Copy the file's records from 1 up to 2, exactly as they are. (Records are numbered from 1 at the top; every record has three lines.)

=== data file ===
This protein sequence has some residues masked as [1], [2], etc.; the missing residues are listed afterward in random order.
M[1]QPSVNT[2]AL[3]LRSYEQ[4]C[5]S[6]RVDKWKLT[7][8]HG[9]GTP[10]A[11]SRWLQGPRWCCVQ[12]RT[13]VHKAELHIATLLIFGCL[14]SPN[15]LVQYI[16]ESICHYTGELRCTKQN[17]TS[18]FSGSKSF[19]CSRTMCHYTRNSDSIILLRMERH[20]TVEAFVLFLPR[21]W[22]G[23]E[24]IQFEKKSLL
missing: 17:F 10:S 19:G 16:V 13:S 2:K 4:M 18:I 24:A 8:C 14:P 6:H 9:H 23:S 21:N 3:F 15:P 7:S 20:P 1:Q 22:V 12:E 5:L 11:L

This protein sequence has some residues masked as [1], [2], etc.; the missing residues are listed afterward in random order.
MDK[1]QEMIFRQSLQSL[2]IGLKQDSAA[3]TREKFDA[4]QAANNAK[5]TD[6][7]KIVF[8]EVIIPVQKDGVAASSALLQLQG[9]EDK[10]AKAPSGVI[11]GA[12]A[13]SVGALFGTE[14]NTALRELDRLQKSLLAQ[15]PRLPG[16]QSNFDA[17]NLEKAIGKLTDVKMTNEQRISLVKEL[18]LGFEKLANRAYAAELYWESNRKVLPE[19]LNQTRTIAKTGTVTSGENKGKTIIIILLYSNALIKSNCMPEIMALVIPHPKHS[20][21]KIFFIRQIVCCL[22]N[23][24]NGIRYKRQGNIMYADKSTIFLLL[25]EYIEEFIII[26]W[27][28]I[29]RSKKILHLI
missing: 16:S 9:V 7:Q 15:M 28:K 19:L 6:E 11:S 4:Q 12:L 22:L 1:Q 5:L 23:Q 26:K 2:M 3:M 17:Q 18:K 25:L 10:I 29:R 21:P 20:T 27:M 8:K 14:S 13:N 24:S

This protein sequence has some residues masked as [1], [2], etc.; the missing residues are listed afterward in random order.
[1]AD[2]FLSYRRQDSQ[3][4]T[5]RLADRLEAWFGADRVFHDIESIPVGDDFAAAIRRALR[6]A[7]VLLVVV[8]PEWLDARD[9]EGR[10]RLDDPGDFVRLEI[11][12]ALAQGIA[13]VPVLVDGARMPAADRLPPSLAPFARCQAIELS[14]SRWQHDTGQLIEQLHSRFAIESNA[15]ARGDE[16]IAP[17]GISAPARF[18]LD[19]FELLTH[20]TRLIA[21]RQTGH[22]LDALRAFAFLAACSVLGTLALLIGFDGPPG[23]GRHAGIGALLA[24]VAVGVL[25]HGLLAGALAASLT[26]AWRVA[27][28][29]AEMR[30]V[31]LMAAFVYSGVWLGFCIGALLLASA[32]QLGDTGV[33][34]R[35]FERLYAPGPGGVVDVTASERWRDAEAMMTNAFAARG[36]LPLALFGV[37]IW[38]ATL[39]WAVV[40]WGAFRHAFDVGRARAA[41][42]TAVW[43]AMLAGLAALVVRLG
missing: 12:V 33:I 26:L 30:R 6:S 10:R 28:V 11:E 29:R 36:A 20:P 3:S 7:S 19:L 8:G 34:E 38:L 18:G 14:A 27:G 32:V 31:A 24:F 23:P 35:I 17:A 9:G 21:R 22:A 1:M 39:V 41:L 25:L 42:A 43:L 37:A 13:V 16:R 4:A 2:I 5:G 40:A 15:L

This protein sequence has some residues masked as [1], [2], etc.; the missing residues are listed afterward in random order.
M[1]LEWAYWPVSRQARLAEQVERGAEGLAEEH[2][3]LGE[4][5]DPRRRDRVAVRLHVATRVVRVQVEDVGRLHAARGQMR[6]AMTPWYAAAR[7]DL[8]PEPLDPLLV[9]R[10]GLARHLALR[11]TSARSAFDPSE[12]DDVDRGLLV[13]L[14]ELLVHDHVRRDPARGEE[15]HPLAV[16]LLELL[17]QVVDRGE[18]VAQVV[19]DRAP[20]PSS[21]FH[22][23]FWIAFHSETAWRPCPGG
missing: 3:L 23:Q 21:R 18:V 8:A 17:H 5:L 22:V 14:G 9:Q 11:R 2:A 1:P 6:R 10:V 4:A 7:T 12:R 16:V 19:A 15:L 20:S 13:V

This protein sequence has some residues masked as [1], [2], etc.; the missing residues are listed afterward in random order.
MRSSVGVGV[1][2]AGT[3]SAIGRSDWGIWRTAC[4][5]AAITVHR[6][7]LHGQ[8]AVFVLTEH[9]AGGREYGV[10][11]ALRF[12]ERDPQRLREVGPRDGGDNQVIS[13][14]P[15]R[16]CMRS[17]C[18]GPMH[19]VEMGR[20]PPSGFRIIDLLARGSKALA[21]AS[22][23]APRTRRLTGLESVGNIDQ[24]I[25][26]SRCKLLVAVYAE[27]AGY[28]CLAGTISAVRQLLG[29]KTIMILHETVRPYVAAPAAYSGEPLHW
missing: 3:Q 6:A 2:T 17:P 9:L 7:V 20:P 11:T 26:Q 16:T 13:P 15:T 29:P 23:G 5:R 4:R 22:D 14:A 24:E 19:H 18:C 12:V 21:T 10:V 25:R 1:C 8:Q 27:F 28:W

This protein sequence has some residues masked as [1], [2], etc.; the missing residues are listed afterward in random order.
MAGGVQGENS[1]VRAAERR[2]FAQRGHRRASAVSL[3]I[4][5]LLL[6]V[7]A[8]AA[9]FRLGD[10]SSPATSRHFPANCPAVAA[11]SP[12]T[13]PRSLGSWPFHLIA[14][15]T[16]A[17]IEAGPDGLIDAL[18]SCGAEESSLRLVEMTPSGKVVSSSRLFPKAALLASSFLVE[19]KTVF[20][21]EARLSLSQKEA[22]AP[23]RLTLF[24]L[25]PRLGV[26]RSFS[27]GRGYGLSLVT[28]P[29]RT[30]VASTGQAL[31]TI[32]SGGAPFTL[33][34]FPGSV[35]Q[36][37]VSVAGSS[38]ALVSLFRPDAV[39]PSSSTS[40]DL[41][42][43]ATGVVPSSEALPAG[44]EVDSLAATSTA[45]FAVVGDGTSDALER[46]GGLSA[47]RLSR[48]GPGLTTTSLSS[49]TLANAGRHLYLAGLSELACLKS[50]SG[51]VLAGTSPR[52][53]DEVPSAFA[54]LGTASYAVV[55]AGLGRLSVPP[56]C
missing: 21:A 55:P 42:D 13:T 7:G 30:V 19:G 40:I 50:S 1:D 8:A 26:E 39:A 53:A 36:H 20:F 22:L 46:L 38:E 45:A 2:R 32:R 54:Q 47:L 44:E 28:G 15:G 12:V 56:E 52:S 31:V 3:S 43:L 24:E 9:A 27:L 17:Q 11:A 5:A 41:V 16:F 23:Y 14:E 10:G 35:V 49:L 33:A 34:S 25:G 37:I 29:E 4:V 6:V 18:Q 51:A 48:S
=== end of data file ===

This protein sequence has some residues masked as [1], [2], etc.; the missing residues are listed afterward in random order.
M[1]QPSVNT[2]AL[3]LRSYEQ[4]C[5]S[6]RVDKWKLT[7][8]HG[9]GTP[10]A[11]SRWLQGPRWCCVQ[12]RT[13]VHKAELHIATLLIFGCL[14]SPN[15]LVQYI[16]ESICHYTGELRCTKQN[17]TS[18]FSGSKSF[19]CSRTMCHYTRNSDSIILLRMERH[20]TVEAFVLFLPR[21]W[22]G[23]E[24]IQFEKKSLL
missing: 17:F 10:S 19:G 16:V 13:S 2:K 4:M 18:I 24:A 8:C 14:P 6:H 9:H 23:S 21:N 3:F 15:P 7:S 20:P 1:Q 22:V 12:E 5:L 11:L

This protein sequence has some residues masked as [1], [2], etc.; the missing residues are listed afterward in random order.
MDK[1]QEMIFRQSLQSL[2]IGLKQDSAA[3]TREKFDA[4]QAANNAK[5]TD[6][7]KIVF[8]EVIIPVQKDGVAASSALLQLQG[9]EDK[10]AKAPSGVI[11]GA[12]A[13]SVGALFGTE[14]NTALRELDRLQKSLLAQ[15]PRLPG[16]QSNFDA[17]NLEKAIGKLTDVKMTNEQRISLVKEL[18]LGFEKLANRAYAAELYWESNRKVLPE[19]LNQTRTIAKTGTVTSGENKGKTIIIILLYSNALIKSNCMPEIMALVIPHPKHS[20][21]KIFFIRQIVCCL[22]N[23][24]NGIRYKRQGNIMYADKSTIFLLL[25]EYIEEFIII[26]W[27][28]I[29]RSKKILHLI
missing: 16:S 9:V 7:Q 15:M 28:K 19:L 6:E 11:S 4:Q 12:L 22:L 1:Q 5:L 23:Q 26:K 2:M 3:M 17:Q 18:K 25:L 10:I 29:R 21:P 20:T 27:M 8:K 14:S 13:N 24:S